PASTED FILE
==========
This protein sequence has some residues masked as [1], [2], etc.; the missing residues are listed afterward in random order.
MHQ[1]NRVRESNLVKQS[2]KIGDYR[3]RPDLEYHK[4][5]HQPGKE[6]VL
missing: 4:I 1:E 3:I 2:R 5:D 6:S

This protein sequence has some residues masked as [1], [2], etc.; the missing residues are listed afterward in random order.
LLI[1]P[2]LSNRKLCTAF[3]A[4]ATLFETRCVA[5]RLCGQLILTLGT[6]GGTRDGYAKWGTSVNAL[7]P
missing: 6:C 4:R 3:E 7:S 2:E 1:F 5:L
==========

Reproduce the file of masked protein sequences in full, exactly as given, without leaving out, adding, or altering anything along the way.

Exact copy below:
This protein sequence has some residues masked as [1], [2], etc.; the missing residues are listed afterward in random order.
MHQ[1]NRVRESNLVKQS[2]KIGDYR[3]RPDLEYHK[4][5]HQPGKE[6]VL
missing: 4:I 1:E 3:I 2:R 5:D 6:S

This protein sequence has some residues masked as [1], [2], etc.; the missing residues are listed afterward in random order.
LLI[1]P[2]LSNRKLCTAF[3]A[4]ATLFETRCVA[5]RLCGQLILTLGT[6]GGTRDGYAKWGTSVNAL[7]P
missing: 6:C 4:R 3:E 7:S 2:E 1:F 5:L